Diabetes and low blood sugar in the morning is a health concern. Blood sugar values can change due to changes in insulin resistance due to exercise or weight loss, forgetting a bedtime snack or changing medication.
Diabetes and Low Blood Sugar in the Morning
Diabetes is a disease that results in blood glucose values that are higher than normal. The challenge of type 1 and type 2 diabetes is to maintain a near-normal blood glucose average, called an A1C. This can be difficult, and people who strive for good control of their diabetes often walk a fine line between normal blood sugar and low blood sugar.
What is Low Blood Sugar?
Low blood sugar is usually defined as a blood glucose value below 72 mg/dL. Meters have the potential for error, so it is important to take this into account when gauging whether your blood sugar is low. A blood sugar value that is just a little bit above the low threshold may actually be low.
What Are the Symptoms of Low Blood Sugar?
The symptoms of low blood sugar include endocrine responses such as an elevated heart rate, sweating, shaking and confusion. Over time, people with type 1 and type 2 diabetes who are on medication may experience so many low blood sugar events that they no longer have any symptoms. This can be dangerous, because severe low blood sugar can lead to unconsciousness.
Normal Morning Blood Sugar Values
People who do not have diabetes may have slightly low blood sugar in the morning. They may experience blood sugar values under 72 mg/dL. However, in people who are on pills or insulin, blood sugar is managed artificially, so there is more of a chance for it to go significantly below 72 mg/dL. This can be dangerous if it is not treated properly.
Changes in Medication Regimes Can Cause Morning Low Blood Sugar
People with type 1 diabetes rely on insulin to survive, because they have a pancreas that no longer works. Many people with type 2 diabetes use pills or insulin to manage their blood sugar. These medications are engineered to bring the blood sugar down slowly over the course of the day and night. Insulin regimes and medication doses vary significantly from person to person, depending on body size, insulin resistance, recent exercise, stress and illness, hormones and many other factors.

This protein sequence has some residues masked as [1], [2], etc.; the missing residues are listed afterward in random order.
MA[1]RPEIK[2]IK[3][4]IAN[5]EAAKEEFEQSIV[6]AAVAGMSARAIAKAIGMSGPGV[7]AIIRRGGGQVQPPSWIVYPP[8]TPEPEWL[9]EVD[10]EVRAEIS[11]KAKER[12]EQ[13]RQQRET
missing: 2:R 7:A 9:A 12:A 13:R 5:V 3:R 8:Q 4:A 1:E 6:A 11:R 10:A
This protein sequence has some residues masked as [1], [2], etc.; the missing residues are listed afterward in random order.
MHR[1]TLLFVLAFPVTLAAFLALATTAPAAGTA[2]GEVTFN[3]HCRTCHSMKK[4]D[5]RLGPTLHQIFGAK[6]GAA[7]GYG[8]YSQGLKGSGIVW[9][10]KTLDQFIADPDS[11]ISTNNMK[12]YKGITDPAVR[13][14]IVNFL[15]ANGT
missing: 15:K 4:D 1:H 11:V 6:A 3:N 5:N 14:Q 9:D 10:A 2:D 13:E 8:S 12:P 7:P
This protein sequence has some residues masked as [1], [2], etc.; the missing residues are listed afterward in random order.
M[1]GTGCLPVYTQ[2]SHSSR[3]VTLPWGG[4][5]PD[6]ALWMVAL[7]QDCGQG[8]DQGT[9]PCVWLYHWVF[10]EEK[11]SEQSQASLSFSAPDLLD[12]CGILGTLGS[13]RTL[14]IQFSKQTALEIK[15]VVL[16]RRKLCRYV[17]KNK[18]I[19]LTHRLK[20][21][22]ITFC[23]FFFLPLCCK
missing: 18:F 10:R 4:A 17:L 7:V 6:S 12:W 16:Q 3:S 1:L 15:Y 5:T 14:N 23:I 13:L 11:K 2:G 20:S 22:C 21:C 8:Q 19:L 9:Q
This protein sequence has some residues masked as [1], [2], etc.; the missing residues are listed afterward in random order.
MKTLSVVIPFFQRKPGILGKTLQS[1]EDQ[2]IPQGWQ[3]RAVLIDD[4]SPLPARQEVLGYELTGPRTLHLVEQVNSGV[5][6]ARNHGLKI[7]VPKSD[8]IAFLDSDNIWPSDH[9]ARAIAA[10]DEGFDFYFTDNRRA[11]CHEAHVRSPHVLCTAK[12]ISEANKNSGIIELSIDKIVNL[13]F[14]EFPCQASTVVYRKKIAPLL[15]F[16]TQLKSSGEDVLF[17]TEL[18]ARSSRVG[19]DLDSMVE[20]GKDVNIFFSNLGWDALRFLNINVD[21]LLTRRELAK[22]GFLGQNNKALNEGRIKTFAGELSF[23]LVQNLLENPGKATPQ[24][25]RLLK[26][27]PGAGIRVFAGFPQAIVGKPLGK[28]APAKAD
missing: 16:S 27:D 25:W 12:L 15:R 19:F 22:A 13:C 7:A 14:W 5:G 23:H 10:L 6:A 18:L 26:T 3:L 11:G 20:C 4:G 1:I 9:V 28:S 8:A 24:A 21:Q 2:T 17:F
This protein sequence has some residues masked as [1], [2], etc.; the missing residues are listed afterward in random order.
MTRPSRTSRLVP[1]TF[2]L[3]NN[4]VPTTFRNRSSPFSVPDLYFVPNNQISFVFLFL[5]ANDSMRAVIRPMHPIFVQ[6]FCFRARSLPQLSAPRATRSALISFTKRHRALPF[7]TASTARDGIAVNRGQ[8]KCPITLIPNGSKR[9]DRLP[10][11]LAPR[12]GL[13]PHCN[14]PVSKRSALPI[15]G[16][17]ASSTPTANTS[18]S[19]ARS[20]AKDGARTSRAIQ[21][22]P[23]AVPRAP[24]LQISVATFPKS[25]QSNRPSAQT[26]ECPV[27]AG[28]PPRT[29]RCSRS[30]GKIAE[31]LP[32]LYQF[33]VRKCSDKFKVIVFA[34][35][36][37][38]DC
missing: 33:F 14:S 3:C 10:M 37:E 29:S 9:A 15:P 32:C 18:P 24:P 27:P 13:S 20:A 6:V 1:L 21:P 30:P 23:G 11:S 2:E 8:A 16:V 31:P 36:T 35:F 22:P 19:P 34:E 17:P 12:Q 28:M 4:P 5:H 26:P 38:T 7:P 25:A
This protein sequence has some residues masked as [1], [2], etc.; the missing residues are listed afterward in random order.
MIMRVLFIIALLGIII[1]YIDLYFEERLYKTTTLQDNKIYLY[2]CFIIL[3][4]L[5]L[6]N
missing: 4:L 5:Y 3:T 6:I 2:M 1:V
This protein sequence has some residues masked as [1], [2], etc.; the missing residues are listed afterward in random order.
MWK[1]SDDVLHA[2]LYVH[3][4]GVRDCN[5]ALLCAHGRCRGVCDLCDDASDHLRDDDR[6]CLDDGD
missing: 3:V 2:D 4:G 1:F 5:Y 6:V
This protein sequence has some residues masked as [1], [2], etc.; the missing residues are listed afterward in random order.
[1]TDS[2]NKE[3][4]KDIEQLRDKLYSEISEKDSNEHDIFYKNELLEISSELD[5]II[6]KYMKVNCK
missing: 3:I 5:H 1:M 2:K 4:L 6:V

Regular Blood Sugar Testing and Snacks Are Important
People with diabetes who are on medication need to make sure they have regular, scheduled meals and snacks to ensure that they do not experience low blood sugar. This includes a bedtime snack. If someone who is on pills or insulin injections forgets the bedtime snack, this can lead to low night time and low morning blood sugar.
Other Causes of Low Blood Sugar in the Morning
If you have exercised a lot the day before or have recently lost some weight, your insulin resistance will usually decrease. This means that you may experience low blood sugar values overnight or in the morning if you continue to take your regular dose of insulin or pills. If this occurs on a regular basis, contact your doctor about changing your dosage.
Low blood sugar in the morning can also occur as the time of sunrise changes during the year. Many people experience something called the Dawn Phenomenon, an increase in the blood sugar values just before dawn. If you head to the lab to test your fasting blood sugar at 9 am, the sun is likely up already and you may have a higher fasting blood sugar. Your doctor will try to reduce this fasting blood sugar value by giving you pills or insulin to reduce the number. However, it is equally important to make sure that this dosage does not make you experience low blood sugar in the night or the early morning before dawn. If you find that you awaken early with a low blood sugar and do so often, check with your doctor about changing your dosage. You can also add a bedtime snack of fat, protein and carbohydrates to elevate your blood glucose slightly during the night.
American Diabetes Association. The Dawn Phenomenon. http://docnews.diabetesjournals.org/content/3/7/5.full
Lana M. Bell, Katie Watts, Aris Siafarikas, Alisha Thompson, Nirubasini Ratnam, Max Bulsara, Judith Finn, Gerry O’Driscoll, Daniel J. Green, Timothy W. Jones and Elizabeth A. Davis. 2007. Exercise Alone Reduces Insulin Resistance in Obese Children Independently of Changes in Body Composition. The Journal of Clinical Endocrinology & Metabolism Vol. 92, No. 11 4230-4235. http://jcem.endojournals.org/cgi/content/abstract/92/11/4230
National Diabetes Information Clearinghouse. Insulin Resistance and Pre-Diabetes. http://diabetes.niddk.nih.gov/dm/pubs/insulinresistance/